Because of the dropping heart rate and blood pressure, you will typically feel tired and sleepy in the face of pressure. Some people may try finding something else to do at their best hoping to draw away their attention to the stressor.

4. Fawn

If you can’t beat them, join them.”

This line best describes what it is all about. In other words, if you know you cannot win or escape from the change, you adapt to it by unconsciously submitting yourself at your own expense. You are doing everything so that you can survive the change safely.

For example, you try to do everything you can to satisfy and please your demanding boss. Another example is you apologize under pressure even if you believe you are not at fault.

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How to better manage stress?

“It is not stress that kills us, it is our reaction to it.” ~ Hans Selye

If stress has to come anyways, all we can do is to manage its level and consequences. Effective stress management is crucial for our well-being, personal growth, and success.

While there are effective stress management techniques specifically applicable to different types of stress, we will discuss the more general techniques for stress management here in terms of mind, body, and action.

1. Adopt the right stress response consciously

We now know that we will fight, flight, freeze, or fawn in response to stress. To better manage stress, we have to be conscious and flexible as to the choice of our stress response. When stress comes, take a quick moment, think of “fight, flight, freeze or fawn” and strategize around the most suitable mode on a case by case basis.

When we were small, we may choose to freeze by sleeping over stress because there may be someone covering for us, or we simply did not have the strength or courage to fight against or escape from stress.

On the contrary, when we grew up, we often forget we can choose to freeze by taking rest to adjust ourselves.

2. Practice visualization

Taking some time off in a day to practice visualization is a simple yet powerful self-healing stress management technique. This technique requires you, in short, to focus on creatively visualizing some serene and happy scenes. The goal is to relax and get a more peaceful state of mind.

Here are the basic steps you can follow to practice visualization:

  • Set aside 5-15 minutes.
  • Get yourself into a peaceful setting. It should be comfortable and undisturbed.
  • Sit down, close your eyes, and take deep breaths.
  • Recall a very relaxing scene – for examples, it can be a beautiful garden or a soft sand beach facing a calm ocean.
  • Imagine the senses in this heavenly place – what you hear, smell, taste, and how your body feels.
  • Enjoy the serenity and harmony there.
  • When you feel much relaxed, slowly return from the scene.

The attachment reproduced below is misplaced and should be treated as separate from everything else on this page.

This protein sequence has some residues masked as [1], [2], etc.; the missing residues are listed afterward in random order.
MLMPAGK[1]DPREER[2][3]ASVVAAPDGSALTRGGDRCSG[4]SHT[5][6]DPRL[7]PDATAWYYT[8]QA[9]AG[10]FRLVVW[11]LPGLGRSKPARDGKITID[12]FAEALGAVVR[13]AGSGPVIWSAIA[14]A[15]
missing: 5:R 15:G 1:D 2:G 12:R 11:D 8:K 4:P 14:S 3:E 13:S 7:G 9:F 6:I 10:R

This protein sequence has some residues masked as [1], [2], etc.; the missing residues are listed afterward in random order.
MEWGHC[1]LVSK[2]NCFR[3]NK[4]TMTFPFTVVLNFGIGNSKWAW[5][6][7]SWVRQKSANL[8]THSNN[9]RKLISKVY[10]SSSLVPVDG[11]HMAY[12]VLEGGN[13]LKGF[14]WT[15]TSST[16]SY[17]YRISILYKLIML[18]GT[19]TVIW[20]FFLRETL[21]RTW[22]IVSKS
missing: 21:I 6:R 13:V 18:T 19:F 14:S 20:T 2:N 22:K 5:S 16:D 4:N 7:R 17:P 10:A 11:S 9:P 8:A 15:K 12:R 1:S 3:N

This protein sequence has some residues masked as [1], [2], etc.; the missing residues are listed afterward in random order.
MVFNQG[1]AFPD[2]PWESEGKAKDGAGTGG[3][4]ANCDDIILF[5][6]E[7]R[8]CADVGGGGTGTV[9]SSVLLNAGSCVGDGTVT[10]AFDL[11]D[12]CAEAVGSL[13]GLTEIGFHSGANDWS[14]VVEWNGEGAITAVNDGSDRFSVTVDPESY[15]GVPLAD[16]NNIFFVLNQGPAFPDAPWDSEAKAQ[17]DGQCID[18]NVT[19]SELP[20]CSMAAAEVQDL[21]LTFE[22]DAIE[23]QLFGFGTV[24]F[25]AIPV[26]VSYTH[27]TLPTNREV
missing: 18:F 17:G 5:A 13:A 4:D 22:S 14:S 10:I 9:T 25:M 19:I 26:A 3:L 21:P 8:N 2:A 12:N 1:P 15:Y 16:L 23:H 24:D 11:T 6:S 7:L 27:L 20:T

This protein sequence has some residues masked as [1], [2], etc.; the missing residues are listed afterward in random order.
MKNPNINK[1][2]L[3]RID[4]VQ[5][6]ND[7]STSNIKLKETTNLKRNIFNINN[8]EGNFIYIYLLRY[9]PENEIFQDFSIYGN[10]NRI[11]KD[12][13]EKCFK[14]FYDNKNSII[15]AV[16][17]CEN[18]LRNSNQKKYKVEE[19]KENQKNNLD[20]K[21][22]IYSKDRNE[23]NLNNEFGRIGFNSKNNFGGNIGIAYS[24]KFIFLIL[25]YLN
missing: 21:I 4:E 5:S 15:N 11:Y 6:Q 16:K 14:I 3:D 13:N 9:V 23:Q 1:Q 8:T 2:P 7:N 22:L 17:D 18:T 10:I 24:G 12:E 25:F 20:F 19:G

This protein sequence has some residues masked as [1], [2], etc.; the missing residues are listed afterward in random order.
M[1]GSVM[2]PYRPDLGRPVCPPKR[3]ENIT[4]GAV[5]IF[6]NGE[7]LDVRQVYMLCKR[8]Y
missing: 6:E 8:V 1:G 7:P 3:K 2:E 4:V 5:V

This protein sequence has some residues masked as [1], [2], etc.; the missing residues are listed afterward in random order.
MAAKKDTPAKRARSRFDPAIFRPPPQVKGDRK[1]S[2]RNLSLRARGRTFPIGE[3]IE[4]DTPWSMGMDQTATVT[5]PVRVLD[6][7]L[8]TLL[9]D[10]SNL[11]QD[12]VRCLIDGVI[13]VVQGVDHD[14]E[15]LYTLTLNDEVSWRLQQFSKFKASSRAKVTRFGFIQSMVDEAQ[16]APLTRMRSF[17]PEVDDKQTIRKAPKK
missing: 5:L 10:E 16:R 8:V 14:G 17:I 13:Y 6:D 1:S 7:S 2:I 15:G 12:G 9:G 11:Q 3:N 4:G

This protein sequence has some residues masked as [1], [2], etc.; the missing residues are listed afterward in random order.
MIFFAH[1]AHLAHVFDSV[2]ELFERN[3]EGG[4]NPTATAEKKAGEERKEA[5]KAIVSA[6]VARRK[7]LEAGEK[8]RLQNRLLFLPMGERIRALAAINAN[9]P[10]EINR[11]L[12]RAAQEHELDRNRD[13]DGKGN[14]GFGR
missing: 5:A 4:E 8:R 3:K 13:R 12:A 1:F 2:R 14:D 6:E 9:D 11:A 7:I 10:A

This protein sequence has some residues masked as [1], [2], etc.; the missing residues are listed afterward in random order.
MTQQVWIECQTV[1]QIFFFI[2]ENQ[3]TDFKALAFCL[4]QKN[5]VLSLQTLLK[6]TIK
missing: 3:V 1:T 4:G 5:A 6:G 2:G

• Open your eyes gently.

3. Do aerobic exercises daily

If you are busy, squeeze a short time for aerobic exercises, such as running and spinning. Research found that regular aerobic exercises can relieve stress, cause a better mood, and improve sleep. Even a five-minute aerobic exercise helps!

4. Have intimate behavior with your partner

Having penile-vaginal sex helps to relieve stress. A study by Professor Stuart Brody found having penile-vaginal intercourse results better than other forms of sex in lowering blood pressure and dealing with stress.

Various researches reported by CNN also highlighted the effect of intimacy induces oxytocin, a hormone that reduces stress. Massaging, hugging, and holding hands help to relieve us from stress.

5. Eat healthily

A good diet can induce positive hormonal changes that facilitate stress management. Here is a suggested list of food that is proven to ease stress:

  1. Dark chocolates
  2. Sweet potatoes
  3. Whole-grain carbohydrates, such as whole-grain bread, quinoa, brown rice, and steel-cut or old-fashioned oats
  4. Bananas
  5. Fatty fish
  6. Water
  7. Milk
  8. Nuts
  9. Vitamin C–rich fruits, such as oranges
  10. Avocados
  11. Leafly-green vegetables

Stress creates a desire for fatty and sugary comfort food, such as cookies, cakes, and chips, which needless to say has a significant impact on your weight and health. Stress also effectively shuts down your appetite for healthier food. Therefore, put away comfort food.

Also, avoid over-consuming caffeine and alcohol. Excessive consumption of caffeine can make you feel jittery and even more tensed while overdoing alcohol can get you depressed and even more stressed. If possible, just stay away from them.

6. Take deep breaths

When we face acute stress, i.e. short-term stress, such as the moment we have to do public speaking, taking deep breaths slowly can keep yourself calm.

7. Remind yourself with some relevant quotes

Sometimes, quotes can serve as good reminders on cheering ourselves up from stress. You can check out some powerful stress relief quotes here.